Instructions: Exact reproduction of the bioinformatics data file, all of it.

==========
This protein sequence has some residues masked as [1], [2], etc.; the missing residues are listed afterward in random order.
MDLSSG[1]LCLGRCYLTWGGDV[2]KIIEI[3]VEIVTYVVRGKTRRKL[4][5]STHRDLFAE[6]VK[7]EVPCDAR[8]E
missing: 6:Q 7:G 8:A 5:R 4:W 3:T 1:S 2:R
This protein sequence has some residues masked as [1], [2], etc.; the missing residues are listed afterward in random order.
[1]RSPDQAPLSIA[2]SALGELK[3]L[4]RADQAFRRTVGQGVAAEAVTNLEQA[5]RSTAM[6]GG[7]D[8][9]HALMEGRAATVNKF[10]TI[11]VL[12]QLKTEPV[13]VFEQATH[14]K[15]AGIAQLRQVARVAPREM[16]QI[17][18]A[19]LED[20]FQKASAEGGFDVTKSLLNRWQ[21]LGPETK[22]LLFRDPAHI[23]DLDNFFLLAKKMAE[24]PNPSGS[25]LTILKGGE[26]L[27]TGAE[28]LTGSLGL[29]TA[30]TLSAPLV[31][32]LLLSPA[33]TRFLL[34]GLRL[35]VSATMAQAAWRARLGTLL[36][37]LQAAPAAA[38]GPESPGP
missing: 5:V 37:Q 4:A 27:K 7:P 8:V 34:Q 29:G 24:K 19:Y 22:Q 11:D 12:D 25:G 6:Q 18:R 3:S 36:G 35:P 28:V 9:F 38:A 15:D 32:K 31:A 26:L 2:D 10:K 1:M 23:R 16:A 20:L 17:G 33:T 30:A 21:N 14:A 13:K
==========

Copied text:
This protein sequence has some residues masked as [1], [2], etc.; the missing residues are listed afterward in random order.
MDLSSG[1]LCLGRCYLTWGGDV[2]KIIEI[3]VEIVTYVVRGKTRRKL[4][5]STHRDLFAE[6]VK[7]EVPCDAR[8]E
missing: 6:Q 7:G 8:A 5:R 4:W 3:T 1:S 2:R
This protein sequence has some residues masked as [1], [2], etc.; the missing residues are listed afterward in random order.
[1]RSPDQAPLSIA[2]SALGELK[3]L[4]RADQAFRRTVGQGVAAEAVTNLEQA[5]RSTAM[6]GG[7]D[8][9]HALMEGRAATVNKF[10]TI[11]VL[12]QLKTEPV[13]VFEQATH[14]K[15]AGIAQLRQVARVAPREM[16]QI[17][18]A[19]LED[20]FQKASAEGGFDVTKSLLNRWQ[21]LGPETK[22]LLFRDPAHI[23]DLDNFFLLAKKMAE[24]PNPSGS[25]LTILKGGE[26]L[27]TGAE[28]LTGSLGL[29]TA[30]TLSAPLV[31][32]LLLSPA[33]TRFLL[34]GLRL[35]VSATMAQAAWRARLGTLL[36][37]LQAAPAAA[38]GPESPGP
missing: 5:V 37:Q 4:A 27:K 7:P 8:V 34:Q 29:G 24:K 19:Y 22:Q 11:D 12:D 25:G 6:Q 18:R 3:S 36:G 35:P 28:V 9:F 38:A 15:D 32:K 31:A 26:L 2:D 10:K 1:M 23:R 16:A 20:L 17:G 33:T 30:A 21:N 14:A 13:K